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There is something I wish somebody told me a long time ago. It is a simple and logical common sense thing. Yet, the epiphany evaded me for 15 years until it arrived, unannounced, as I stood next to the hand soap at Countdown.

What occurred to me was this:

The unwanted aspects of our career are excellent indicators of what we do want. Often, the moments that cause the most anguish teach us about what we truly desire and set up new pathways in our brain that didn’t exist before.

I’m a neuroscientist, but it isn’t rocket science is it…

Yet so many of us have stayed in careers that don’t fulfil us for far too long, because it never occurred to us that there could be so much more. All too often we have settled for work that doesn’t excite us because we believe that is life. We become trapped by our own mindset.

I once read a great description of a thought pathway in the brain. The writer likened the neurons to a string of Christmas lights. Each time you think a repeating thought, this string lights up. The more you think a thought, the brighter the lights shine. Over long periods of time, these strings of lights become whole networks lit up like your tree on Christmas morning.

Imagine, if we continue to think a thought like “I hate being tied to this desk, but I have no options” or “I wish I had done a different degree, I will never earn more money than I am on now.” Each time we think this way, the string of lights in our brain associated with this thought brightens and the network builds. With time, these thoughts become strong beliefs buried in our subconscious mind. From now on, we are operating with a filter over our eyes. Our brain will gather evidence to support this negative belief and disregard evidence to the contrary. It’s kind of a glitch in an otherwise sophisticated system.

The good thing about these unwanted aspects of our career, is that they provide an opportunity for us to get to know ourselves better, and a chance for us to modify our thinking.

How could we possibly know what we like to do with our time without experiencing its painful opposite. Or more importantly, how could we truly appreciate receiving what we want, without first knowing the discomfort of its absence.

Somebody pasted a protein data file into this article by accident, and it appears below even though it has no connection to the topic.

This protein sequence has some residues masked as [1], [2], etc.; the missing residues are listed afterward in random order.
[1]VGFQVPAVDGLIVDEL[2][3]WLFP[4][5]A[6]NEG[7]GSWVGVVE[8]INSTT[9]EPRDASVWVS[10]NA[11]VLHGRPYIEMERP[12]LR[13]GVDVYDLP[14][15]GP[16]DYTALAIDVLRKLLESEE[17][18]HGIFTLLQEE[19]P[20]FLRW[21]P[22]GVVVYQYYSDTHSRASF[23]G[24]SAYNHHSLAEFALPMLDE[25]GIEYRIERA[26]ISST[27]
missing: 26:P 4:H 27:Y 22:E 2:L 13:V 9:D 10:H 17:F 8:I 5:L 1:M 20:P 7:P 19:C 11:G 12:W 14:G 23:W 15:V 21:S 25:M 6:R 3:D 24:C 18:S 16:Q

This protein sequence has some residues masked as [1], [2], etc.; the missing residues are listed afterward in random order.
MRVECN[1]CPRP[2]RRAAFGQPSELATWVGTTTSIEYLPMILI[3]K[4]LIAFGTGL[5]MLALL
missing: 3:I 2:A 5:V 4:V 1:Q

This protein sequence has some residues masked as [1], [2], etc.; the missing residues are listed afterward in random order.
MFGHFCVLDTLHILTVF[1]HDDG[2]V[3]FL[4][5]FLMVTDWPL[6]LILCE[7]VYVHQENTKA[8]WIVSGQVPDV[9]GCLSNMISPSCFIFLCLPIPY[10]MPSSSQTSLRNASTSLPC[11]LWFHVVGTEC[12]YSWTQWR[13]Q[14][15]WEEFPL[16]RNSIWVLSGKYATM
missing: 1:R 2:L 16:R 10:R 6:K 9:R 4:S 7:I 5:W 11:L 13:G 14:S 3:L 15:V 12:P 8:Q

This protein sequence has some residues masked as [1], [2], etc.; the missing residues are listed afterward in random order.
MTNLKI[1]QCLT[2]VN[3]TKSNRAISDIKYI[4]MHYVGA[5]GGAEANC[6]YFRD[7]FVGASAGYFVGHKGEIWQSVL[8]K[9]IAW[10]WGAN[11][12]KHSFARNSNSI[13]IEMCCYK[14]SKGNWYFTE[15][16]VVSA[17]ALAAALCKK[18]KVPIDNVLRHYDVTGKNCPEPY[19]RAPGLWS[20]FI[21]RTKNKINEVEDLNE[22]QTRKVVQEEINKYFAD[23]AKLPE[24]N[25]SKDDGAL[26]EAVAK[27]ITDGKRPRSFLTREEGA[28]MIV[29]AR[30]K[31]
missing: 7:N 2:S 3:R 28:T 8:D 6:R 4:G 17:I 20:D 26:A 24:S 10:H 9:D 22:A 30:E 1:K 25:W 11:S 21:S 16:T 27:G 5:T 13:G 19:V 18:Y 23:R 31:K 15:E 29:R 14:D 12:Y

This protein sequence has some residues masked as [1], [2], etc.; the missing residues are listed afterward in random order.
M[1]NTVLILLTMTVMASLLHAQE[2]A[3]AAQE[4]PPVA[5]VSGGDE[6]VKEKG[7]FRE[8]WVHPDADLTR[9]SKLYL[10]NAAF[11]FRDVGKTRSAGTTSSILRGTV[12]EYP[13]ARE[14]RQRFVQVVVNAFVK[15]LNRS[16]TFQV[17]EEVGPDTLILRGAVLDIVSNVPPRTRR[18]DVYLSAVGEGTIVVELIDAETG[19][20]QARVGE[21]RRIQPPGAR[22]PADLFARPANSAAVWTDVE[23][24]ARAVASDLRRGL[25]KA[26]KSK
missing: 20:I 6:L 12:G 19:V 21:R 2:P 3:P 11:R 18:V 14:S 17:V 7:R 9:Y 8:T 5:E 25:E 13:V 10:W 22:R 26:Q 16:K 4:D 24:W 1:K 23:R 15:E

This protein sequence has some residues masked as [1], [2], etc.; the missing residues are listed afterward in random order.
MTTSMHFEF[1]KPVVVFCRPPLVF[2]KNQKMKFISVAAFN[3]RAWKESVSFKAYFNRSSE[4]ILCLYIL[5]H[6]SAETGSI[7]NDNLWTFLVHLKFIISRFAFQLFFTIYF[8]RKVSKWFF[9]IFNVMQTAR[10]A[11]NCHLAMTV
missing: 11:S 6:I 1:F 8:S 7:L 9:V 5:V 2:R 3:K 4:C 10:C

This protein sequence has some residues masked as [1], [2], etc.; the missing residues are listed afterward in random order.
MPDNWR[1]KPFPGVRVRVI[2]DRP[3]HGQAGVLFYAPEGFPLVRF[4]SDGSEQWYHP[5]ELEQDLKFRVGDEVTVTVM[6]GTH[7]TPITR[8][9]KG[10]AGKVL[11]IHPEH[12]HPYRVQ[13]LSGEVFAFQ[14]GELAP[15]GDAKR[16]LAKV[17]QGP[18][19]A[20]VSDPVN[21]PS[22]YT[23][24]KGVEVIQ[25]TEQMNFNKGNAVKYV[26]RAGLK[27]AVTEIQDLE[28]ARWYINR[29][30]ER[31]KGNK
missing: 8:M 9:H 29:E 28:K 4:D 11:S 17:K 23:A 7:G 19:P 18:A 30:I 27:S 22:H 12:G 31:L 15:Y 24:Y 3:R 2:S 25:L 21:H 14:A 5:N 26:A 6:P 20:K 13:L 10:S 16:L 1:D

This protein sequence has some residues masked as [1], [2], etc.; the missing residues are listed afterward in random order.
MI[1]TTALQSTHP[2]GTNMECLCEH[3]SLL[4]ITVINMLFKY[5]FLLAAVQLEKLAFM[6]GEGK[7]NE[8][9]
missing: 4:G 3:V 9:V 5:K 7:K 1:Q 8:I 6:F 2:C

To truly appreciate job flexibility, we must first experience rigidity. To discover that we are a big-picture thinker, we usually find ourselves stuck with mindless and repetitive daily tasks. The unwanted in our careers reveals to us our strengths and preferences, allowing us to step in the other direction.

By focusing on what we want, rather than what we don’t want in our careers, we create a new group of neurons in our brain that didn’t exist before. And this little group of neurons will start to burn brighter with every thought. Better yet, they will start to subconsciously look for careers that match our identified wants and needs.

All of a sudden the filter changes. Our brain is scanning our environment for opportunities to support this new belief system.

So how did the unwanted help me?

When I looked at some of the less-desirable aspects of my career, there was a theme. Most of what I didn’t like about a job – being micromanaged; having to be locked in to a work day with inflexible hours; somebody else telling me when I can take breaks. These things made me feel owned by others and I struggled with feeling as though I did not have freedom, or choice. But I also learned that I thrive when given responsibility, trust and a flexible work day based more on my performance, than set hours.

It was this insight that revealed something amazing. Deep down inside me lies a potential entrepreneur. Because all the unwanted in my career has shown me that I am built to be my own boss.  I have been training myself with leadership qualities that I never knew I had within me.

The unwanted that we deem so terrible, is actually a powerful tool, trying to show us what lies in store for us, if we will only listen to the message.

Next Post: On Women and Money

Top – Mink Pink   Pants – Sass and Bide   Bracelet – Lovisa

Much love xx

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Hi, I’m Katie. I am a kiwi neuroscientist with a love for consuming and creating content. This site is where I share my personal thoughts and the thoughts of incredible minds from around the world. PhD in Neuroscience, University of Otago.

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